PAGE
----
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Issue with definition/first citation: The citation points to a book that then attributes the definition to Seels and Richey, 1994. Not sure how this should be fixed. — Preceding unsigned comment added by 188.8.131.52 (talk) 17:38, 4 July 2012 (UTC)
moved from main:
[Mike]Computer technology is largely ignored in public schools. To the teacher, computer technology is just one more subject, they largely do not understand and does not seem to provide any teaching benefits. It takes time away from the "normal" curriculum which is designed to cover the subjects the student must know to pass examinations. The idea of using the technology such as found in graphic games and convert the learning experience into a fun challenge is never mentioned. "Computer" is just one more subject that takes time away from more important subjects. Not surprisingly, Charter Schools and home schooling are more heavily interested in instructional technology. Imagine this: A battle against dragon and wizards is interrupted with a question and if the student gives the right answer, points are earned and the adventure continues, a wrong answer means the hero drops down into a cavern...
It is all about earning points while fighting dragons.
If the student gives the wrong answer, the Expert system picks the proper text to display and asks another question to try to clarify understanding of the question and the right answer and so on and so forth. With suitable database use, one game could be used for many topics structured in the same format. By changing the database a higher or a lower level could be taught with no change in the graphis or the software. It could be done.
Further, the data could be in CDs and students could carry the material home to do homework and study. Sick students, and those that must be away, could keep up by taking all the required CDs. All the textbooks should be replaced with CDs and students need only print the few pages that require special attention.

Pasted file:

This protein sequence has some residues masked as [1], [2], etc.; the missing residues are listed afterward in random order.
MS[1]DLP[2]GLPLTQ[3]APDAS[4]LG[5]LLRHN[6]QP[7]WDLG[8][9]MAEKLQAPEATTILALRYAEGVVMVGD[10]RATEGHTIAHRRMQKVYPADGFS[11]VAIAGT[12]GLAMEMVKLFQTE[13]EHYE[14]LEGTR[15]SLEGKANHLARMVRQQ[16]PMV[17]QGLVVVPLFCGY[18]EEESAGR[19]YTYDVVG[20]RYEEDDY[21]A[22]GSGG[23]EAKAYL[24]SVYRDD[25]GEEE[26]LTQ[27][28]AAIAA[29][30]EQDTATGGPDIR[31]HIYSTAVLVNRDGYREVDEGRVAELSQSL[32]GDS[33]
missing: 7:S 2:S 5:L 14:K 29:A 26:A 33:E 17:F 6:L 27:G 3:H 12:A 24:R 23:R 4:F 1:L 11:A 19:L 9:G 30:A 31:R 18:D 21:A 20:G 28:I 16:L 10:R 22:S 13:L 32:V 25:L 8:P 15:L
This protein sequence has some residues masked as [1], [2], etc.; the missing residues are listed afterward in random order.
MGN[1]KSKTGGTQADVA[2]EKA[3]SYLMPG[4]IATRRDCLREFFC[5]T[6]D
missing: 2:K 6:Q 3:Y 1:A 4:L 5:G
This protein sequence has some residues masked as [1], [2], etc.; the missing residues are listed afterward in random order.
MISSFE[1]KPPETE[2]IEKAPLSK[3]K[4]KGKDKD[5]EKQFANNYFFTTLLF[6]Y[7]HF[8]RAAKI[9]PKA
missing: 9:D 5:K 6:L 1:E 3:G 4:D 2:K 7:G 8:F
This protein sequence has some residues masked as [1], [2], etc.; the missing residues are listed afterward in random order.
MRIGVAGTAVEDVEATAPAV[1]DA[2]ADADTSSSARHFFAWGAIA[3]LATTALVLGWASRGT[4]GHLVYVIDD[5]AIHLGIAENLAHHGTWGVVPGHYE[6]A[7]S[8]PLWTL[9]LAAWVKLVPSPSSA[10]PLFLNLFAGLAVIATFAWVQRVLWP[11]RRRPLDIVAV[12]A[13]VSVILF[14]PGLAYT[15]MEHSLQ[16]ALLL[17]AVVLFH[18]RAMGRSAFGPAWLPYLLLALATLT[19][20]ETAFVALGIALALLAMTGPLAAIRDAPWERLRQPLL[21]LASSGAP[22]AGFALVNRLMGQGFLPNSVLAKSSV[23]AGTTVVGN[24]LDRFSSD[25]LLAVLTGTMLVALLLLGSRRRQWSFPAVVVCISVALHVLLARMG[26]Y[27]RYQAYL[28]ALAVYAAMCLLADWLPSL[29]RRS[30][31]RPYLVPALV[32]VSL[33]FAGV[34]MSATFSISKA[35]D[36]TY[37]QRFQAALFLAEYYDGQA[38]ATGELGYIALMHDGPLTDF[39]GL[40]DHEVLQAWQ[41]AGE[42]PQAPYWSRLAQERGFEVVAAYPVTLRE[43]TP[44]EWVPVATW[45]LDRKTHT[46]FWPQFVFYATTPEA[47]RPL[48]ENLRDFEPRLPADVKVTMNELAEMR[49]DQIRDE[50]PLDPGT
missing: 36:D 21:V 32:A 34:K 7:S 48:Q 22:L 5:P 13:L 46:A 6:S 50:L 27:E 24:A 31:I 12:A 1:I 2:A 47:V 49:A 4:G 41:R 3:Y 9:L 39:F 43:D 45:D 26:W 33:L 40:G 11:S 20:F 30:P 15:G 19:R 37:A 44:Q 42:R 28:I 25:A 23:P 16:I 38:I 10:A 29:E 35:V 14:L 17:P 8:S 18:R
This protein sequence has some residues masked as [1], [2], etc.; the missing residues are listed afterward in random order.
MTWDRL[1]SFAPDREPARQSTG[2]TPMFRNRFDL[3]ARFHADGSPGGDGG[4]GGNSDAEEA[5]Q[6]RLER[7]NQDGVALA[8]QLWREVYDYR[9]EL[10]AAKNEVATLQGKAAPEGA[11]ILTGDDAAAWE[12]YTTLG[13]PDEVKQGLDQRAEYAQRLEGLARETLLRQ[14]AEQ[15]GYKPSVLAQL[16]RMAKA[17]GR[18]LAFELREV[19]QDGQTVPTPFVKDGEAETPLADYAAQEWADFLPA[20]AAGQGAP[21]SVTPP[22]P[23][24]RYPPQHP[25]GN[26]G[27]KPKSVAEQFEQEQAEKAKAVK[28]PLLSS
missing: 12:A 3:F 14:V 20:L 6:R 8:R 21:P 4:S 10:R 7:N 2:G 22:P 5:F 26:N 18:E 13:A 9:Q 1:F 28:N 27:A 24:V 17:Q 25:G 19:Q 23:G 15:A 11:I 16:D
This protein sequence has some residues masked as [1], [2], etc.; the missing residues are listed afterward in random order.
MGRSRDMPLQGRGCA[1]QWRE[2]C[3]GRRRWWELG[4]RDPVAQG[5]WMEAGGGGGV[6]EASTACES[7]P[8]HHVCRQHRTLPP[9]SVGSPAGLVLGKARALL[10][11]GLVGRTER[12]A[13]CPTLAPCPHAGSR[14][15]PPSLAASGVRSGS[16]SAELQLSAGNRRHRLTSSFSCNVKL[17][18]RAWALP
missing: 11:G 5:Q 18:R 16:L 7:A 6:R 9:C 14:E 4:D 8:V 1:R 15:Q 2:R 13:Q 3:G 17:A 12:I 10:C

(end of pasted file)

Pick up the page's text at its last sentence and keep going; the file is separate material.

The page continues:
This seems POV and speculative. Evercat 20:13 25 Jul 2003 (UTC)
[MikeS]It is speculative, so unrealistic that little progress has been made in the Mecca of high technology: California. As noted, Charter schools and Home schooling with smart parents, are leading the field. But, how long will it take for other nations to figure out that they do not need to come to prestigious universities in the US? It is already a fact that students rejected by prestigious Universities in India, are eagerly accepted there. In short: Instructional Technology will allow any nation catch up with the latest technologies while Advanced Nations merely try to save teaching jobs. Stay tuned, financing is the other obstacle. --[MikeS]
The definition of instructional technology given by this article is rather shallow and one-dimensional. You would do better to think of it as a process for solving learning and performance problems. For a more thorough and generally accepted definition seek out the Association for Educational Communications and Technology's work on the subject at http://www.aect-members.org/standards/knowledgebase.html
For a timeline of significant events in the history of field you should seek out http://www.ittheory.com/timelin2.htm. [swh, September, 2004]
Agree with last poster - there are better definitions of the field that are not analyzing the pros and cons like the current page.